Today I spent some time developing a simple pong application using Processing. With each new version of the program, I decided to heavily comment my code and hopefully make it clear to my students why certain choices were made. Basically it goes from a simple paddle and ball to a game with obstacles, a scoring system, and an evolving complexity that is typical for even the simplest programming projects.
Little things like using variables rather than hard coding coordinates throughout the code are covered, but so is the much larger picture that can only be clarified by the application of Object Oriented Programming principles. It didn't take long, really, and my simple little pong application was seriously crying out for better design.
Having students learn that while actually programming their own creations is reason for celebration. I have seen it many times since moving over to computer science from teaching math full time. I spend a lot of time developing curriculum, but fully realize that those moments are simply not the result of a particular curriculum. Rather, they result only after a lot of time is spent nurturing the student through the cold and impersonal early days, when syntax errors and debugging can really take their toll on a student. I think I draw on my years of teaching middle school most when I am helping beginners learn programming. You simply can not be the "expert at the front of the room," or you will lose them forever. You have to deal every day with the fact that your actions will prevent the inevitable from happening: a small proportion of your class (often boys) will soon be seen as "having it", while all the rest will be forever defeated at the thought of exposing themselves to the humility of writing code from scratch.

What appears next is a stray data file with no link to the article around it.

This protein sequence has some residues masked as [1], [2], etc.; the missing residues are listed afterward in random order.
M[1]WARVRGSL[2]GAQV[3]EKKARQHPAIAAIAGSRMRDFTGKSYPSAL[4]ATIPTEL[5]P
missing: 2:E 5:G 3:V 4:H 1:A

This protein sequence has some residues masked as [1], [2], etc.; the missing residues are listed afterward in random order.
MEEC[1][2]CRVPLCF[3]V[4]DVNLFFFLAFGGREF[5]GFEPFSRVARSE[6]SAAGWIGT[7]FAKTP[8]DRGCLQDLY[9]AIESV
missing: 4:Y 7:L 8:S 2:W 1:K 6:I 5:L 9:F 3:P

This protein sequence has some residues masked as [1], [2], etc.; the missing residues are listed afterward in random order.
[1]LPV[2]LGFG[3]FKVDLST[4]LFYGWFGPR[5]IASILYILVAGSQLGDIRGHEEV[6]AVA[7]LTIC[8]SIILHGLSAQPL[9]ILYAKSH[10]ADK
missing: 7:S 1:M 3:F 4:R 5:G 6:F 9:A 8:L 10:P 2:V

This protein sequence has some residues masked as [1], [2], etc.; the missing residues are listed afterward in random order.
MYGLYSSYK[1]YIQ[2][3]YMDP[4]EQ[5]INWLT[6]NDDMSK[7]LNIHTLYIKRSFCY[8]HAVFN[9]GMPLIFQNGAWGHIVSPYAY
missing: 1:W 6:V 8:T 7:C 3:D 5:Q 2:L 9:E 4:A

How do I do this? I visit with my students every day. I try to find those that are the least likely to approach me, and I sit down next to them and talk to them while they program. I look to pair up students as much as possible for support. In short, I throw a lot of the old wisdom of teaching out the window, and focus much more on human feelings than on programming skills. If students taste some early success on programs of their own choosing, the stage is set for the learning of computer science principles that will form a foundation for exponential growth that can be witnessed in few other domains of education. It's hard to explain that to someone outside of the computer science education, but the same way a simple application like, say, pong can develop from a ball and a paddle to a major time-sucking, addictive game--well, you soon realize that same exponential growth in your students, as they threaten to leave you behind as they become more and more fluent in their command of a computer and computer languages.